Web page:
Information governance is a broad activity with a large number of stakeholders, Blair said, which includes healthcare professionals. He noted that AHIMA’s membership owns information in a very challenging market that’s subject to overlapping and complex requirements and regulations. Because of this, information governance initiatives are vital to ensuring healthcare records meet compliance requirements and, at the same time, ensure the health and safety of patients.

“I think AHIMA’s membership has a lot of insight that comes in operating in that environment,” Blair said. “It’s very useful and very insightful for the other [Information Governance Initiative] stakeholders in this conversation.”

Blair hopes that IGI’s partnership with AHIMA—IGI’s first partnership with a healthcare organization—will help raise the profile of information governance.

“I think one of the problems shared across all sectors is that there’s been a lot of inattention to the importance of information, and that needs to change,” Blair said. “If it doesn’t change, frankly, I think that it’s a threat to our economy, it’s a threat to privacy, it’s a threat to the justice system.”

IGI has established a “Global Information Governance Day” on the third Thursday of February to raise awareness of the importance of information governance efforts for all industries that manage and use information. Blair recognizes that there are challenges and risks inherent in protecting health information. He says one of the biggest hurdles is the fact that health information doesn’t necessarily reside in one system.

“It can kind of pervade a lot of different systems and repositories in an organization, and ones we don’t necessarily think about. I think that makes it uniquely challenging,” Blair says.

IGI has created several videos on information governance, which AHIMA plans to share on its website, www.ahima.org, as a means of communicating information governance as a priority with its members and partners. One video answers the question “What is information governance,”while the other describes “The best way to fail at information governance.”

AHIMA has also launched a new information governance landing page, called Information Governance: Up Next. The page highlights AHIMA’s information governance expert advisory panel, tips for establishing information governance principles for healthcare, steps for developing an information governance maturity self-assessment, and tips for healthcare professionals who want to advocate for information governance.

The page eventually will serve as a repository for the findings of AHIMA’s upcoming survey on information governance initiatives in healthcare, conducted through a partnership with Cohasset Associates.

Photo CreditStephen Cummings

 

PODCAST: WHAT DO LAWYERS NEED TO KNOW ABOUT INFORMATION GOVERNANCE?

“[The IGI] is an exciting new development in the world of Information Governance, a term which has been around for a while, but is now catching fire.”

— Sharon Nelson, Ride the Lightning Blog

Jason R. Baron, Co-Chair of the IGI was recently a guest on the Legal Talk Network Digital Detectives podcast. On the podcast, Jason talks about the Information Governance Initiative and the role that lawyers play in IG. The podcast is hosted by Sharon D. Nelson and John W. Simek.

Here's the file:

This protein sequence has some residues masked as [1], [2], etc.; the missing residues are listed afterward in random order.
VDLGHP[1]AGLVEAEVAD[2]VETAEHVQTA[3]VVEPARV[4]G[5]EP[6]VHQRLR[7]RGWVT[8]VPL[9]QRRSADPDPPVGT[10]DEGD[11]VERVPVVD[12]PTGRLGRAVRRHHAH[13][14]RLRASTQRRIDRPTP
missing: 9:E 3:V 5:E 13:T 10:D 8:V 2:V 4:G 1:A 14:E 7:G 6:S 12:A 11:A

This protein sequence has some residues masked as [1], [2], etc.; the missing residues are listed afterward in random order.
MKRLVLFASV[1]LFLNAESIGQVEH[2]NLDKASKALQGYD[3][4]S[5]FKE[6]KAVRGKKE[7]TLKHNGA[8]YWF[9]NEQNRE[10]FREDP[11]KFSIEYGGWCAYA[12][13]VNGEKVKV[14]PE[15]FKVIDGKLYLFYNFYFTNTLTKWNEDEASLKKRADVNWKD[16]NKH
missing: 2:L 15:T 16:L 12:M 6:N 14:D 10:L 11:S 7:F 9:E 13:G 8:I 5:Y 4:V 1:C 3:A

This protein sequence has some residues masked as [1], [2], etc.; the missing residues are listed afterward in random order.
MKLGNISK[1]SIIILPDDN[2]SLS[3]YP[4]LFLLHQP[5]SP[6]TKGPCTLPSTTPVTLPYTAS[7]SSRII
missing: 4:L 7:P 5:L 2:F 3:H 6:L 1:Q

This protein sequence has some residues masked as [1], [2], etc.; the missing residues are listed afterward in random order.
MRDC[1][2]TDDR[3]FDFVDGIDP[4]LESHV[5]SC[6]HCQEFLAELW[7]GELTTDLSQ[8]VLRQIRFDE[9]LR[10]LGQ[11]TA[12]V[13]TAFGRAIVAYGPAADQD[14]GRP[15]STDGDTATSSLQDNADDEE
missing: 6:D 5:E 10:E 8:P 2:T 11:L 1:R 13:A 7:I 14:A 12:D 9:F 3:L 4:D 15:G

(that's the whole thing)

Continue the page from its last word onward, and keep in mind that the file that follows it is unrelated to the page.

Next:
Take a listen to the podcast here:

 

WE ARE PARTICIPATING IN THE EXECUTIVE CONFERENCE ON INFORMATION GOVERNANCE

Bennett B. Borden, IGI Founder and Chair, and Jason R. Baron, IGI Co-Chair, will be moderating sessions and speaking at The Executive Conference on Information Governance: Collaborative Strategies for Maximizing Value and Minimizing Risk, jointly sponsored by ARMA International and The Sedona Conference®. The event will be held at the Omni Amelia Island Plantation Resort, April 14-15, 2014, Amelia Island, Florida.

From The Sedona Conference® website:

For the first time, The Sedona Conference and ARMA International are joining forces to launch a nationwide Information Governance conference, bringing together corporate and government executives from Records Management, Information Technology, Legal, Compliance, Privacy, Security, and other key disciplines to develop practical, comprehensive, real-world solutions for managing corporate information in a digital world. Utilizing the Sedona-style dialogue methodology, an expert faculty will seek common understanding from different stakeholder groups to create a framework for maximizing the potential – and mitigating the risks - of fast-growing data collections in complex organizations. Among topics to be explored:

  • Who are the stakeholders who must be at the IG table?
  • What is the value proposition for IG?
  • How can different IG professionals work with - and not against - each other?
  • How do we reconcile conflicting legal, social, and organizational cultures?
  • How will rapidly changing government regulations affect your IG program?
  • How will current trends in technology help you build your IG infrastructure?
  • What will be the IG challenges of the future, and how will we met them?
  • And much more!

The program is designed to help experienced practitioners gain a deeper understanding of the complexities that can arise with advanced information governance issues.

For more information, see The Sedona Conference® website or the ARMA Internationalwebsite.

[Photo credit ]

 

WE CELEBRATED GLOBAL INFORMATION GOVERNANCE DAY, AND HERE ARE THE TWEETS TO PROVE IT

As mentioned yesterday, IGI Charter Supporter RSD hosted a Tweet Chat to commemorate Global Information Governance Day. It was a great success, with participation from a wide range of #InfoGov practitioners. Check out some of the tweets below.